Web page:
26. In this Presidency the preference of the paternal over the maternal line among the same class of 'bandhus was approved in Saguna v. Sadashiv I.L.R.(1902) 26 Bom. 710 : 4 Bom. L.R. 527. That preference has not been totally negatived in any case It is perfectly true that the universal preference given to the paternal over the maternal line has been definitely negatived by their lordships in Vadaohela Mudaliar's case; but in that case their lordships do not go so far as to say that there is no scope for any preference whatever on that ground. Its application as a conclusive test with reference to the consideration of near affinity, has been negatived but its consideration as an element in determining the propinquity or affinity is not excluded. In fact it could not be excluded for in that very case their lordships expressly approve of thy test of religious benefit laid down by Muttusami Ayyar J. in Huttutsami v. Muttukumaranami I.L.R.(1892) Mad. 23 and in applying the test of spiritual benefit the possible superiority of the pindas offered to the paternal ancestors of the deceased over pindas offered to the maternal ancestors does come in for consideration in an apparently different form. But in substance it is the same thing as the preference of the paternal over the maternal line
27. In applying the test of affinity unencumbered by any considerations of spiritual benefit, it must be remembered that the daughter and the daughter's son occupy a very high place in the list of specified heirs. Then the sister (i.e. the father's daughter) is mentioned as an heir in the Vyavahara Mayukha after the specified heirs before the agnates and in this Presidency under the Mitakshara also the sister, though not expressly mentioned, has got an equally high place. The cases with reference to the position of the sister in this Presidency are referred to at p. 554 of the report in Dattatraya Bhimrao v. Gangabai I.L.R.(1921) 46 Bom. 541 : 24 Bom. L.R. 69. In the Madras Presidency the sister would occupy a much lower place even among bandhus.
28. Then when we come to the sister's son though he is not mentioned as a bandhu he would occupy a high place among the atmabandhus, in this Presidency; and certainly he would not be preferred to the sister as in Madras. It is sufficient to refer to the decision in Ichhwram Shumbhoodas v. Prumanund Bhaeechund (1823) 2 Bom. 515 .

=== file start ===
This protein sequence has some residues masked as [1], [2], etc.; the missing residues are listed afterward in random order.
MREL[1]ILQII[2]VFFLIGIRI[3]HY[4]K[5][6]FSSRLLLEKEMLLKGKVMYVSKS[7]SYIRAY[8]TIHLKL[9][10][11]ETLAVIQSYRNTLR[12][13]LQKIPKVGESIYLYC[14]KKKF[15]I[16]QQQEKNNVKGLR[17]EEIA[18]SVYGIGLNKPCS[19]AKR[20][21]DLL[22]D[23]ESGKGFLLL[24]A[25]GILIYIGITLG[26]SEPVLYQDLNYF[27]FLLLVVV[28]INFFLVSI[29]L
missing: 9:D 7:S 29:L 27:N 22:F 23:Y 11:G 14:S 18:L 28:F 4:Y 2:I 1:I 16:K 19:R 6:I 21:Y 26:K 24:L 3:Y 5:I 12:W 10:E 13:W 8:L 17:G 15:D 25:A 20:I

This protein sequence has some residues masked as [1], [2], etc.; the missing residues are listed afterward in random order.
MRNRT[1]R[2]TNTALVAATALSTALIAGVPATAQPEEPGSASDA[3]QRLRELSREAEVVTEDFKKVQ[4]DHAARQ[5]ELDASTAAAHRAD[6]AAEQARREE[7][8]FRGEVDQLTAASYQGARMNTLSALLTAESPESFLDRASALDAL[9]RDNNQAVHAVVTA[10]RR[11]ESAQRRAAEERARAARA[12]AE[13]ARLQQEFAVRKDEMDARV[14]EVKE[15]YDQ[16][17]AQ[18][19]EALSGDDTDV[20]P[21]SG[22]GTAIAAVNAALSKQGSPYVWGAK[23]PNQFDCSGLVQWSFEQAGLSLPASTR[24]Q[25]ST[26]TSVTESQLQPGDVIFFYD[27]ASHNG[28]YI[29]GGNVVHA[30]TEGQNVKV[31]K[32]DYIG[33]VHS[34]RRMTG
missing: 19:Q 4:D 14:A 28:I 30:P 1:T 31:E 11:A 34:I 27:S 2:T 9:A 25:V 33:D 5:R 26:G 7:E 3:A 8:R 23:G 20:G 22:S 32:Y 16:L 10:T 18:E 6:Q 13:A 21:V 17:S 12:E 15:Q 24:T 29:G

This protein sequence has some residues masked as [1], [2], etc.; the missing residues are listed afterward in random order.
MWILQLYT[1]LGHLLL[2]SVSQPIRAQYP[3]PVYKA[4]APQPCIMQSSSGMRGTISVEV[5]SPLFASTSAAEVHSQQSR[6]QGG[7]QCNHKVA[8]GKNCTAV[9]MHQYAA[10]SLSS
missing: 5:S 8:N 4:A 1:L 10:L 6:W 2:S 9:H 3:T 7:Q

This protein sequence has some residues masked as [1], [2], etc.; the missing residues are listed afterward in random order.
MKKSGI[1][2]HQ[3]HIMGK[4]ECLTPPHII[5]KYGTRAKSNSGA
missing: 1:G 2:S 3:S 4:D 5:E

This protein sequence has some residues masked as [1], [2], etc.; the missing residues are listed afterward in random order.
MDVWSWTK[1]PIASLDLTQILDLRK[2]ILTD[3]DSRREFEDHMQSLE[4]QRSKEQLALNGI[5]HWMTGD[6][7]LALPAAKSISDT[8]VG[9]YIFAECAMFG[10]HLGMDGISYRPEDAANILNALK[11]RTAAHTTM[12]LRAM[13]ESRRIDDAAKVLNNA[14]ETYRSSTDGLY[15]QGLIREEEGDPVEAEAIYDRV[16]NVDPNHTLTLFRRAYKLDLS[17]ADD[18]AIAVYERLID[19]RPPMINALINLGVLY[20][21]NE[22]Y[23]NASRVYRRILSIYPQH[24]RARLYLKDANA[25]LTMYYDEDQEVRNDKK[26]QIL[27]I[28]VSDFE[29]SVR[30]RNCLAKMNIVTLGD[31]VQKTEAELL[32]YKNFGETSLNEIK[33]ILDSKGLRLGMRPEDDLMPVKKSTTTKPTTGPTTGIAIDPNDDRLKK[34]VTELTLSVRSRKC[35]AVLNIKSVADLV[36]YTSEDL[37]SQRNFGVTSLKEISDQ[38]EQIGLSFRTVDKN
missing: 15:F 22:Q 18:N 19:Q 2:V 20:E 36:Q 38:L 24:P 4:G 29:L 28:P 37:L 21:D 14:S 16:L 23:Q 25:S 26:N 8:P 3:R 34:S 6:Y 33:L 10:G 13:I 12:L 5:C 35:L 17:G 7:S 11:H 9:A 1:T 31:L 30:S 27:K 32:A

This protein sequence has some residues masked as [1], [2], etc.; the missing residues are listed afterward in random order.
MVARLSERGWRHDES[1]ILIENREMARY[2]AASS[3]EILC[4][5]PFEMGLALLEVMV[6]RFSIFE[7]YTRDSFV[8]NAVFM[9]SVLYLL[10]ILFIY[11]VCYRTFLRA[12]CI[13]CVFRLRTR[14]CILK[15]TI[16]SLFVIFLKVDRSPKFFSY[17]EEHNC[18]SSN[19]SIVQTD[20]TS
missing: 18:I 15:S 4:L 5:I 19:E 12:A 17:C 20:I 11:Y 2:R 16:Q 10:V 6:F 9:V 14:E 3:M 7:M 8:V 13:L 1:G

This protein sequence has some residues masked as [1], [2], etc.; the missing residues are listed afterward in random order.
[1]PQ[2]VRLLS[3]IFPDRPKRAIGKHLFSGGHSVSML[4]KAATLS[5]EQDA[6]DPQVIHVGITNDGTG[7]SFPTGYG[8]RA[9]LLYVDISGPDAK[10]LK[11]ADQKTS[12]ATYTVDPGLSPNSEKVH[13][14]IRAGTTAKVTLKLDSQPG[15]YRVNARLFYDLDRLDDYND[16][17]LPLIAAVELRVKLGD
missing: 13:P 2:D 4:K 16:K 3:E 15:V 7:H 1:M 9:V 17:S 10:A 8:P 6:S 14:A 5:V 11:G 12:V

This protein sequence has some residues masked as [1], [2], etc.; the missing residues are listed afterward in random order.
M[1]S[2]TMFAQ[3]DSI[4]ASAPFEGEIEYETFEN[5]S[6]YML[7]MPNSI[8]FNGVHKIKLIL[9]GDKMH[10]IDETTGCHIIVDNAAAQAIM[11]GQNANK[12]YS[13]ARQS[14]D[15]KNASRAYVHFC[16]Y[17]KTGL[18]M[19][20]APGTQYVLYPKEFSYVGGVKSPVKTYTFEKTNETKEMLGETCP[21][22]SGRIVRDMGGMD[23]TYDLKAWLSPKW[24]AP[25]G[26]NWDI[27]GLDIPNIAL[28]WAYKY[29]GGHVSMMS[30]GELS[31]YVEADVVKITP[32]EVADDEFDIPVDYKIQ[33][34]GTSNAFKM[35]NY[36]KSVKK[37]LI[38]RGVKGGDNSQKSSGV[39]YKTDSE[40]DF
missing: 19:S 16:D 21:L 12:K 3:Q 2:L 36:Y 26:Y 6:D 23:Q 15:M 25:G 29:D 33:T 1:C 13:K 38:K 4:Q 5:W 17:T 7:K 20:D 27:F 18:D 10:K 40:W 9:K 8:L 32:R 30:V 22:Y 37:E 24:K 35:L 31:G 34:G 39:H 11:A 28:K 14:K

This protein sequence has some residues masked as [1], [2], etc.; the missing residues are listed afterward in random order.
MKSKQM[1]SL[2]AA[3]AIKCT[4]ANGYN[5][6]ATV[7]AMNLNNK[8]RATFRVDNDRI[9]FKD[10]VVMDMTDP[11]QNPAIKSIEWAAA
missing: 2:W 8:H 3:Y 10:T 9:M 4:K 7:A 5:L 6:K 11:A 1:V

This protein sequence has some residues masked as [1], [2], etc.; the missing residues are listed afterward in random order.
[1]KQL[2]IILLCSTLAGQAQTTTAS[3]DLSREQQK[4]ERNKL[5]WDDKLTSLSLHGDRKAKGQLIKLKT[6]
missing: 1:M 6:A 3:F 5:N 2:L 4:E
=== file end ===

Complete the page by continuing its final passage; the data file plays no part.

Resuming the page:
29. Then we come to the father's sister, that is the grand-father's daughter. According to the decision in Saguna v. Sadashiv she would be preferred to the maternal uncle. I am willing to treat it as an open question whether on account of her being a female she will be able to retain the place which has been assigned to her by Jenkins C. J. with reference to the maternal uncle, in view of the later decisions in Balkrishna v. Ramkrishna I.L.R.(1921) 45 Bom. 353 : 22 Bom. L.R. 1442 and Kenchava v. Girimallappa Ghannappa (1924) L.R. 51 IndAp 368 : 26 Bom. L.R. 779 . I do not desire to lay any emphasis on the decision in Saguna,'s case, beyond indicating that after consideration the paternal line was given preference over the maternal line, and that if that preference is not to be altogether excluded her son who is mentioned as an atmabandhu would be considered a nearer relation on account of his connection with the paternal line of the propositus. As regards the maternal uncle while he is a very close blood relation on the mother's bide, the idea of preferenee of the paternal over the maternal affinity cannot be altogether excluded. Without, therefore, attempting to generalise beyond the necessity of the case, in my opinion the father's sister's son has closer affinity with the propositus on account of his connection through the paternal grand-father than the maternal uncle who is connected with the deceased through his maternal grand-father.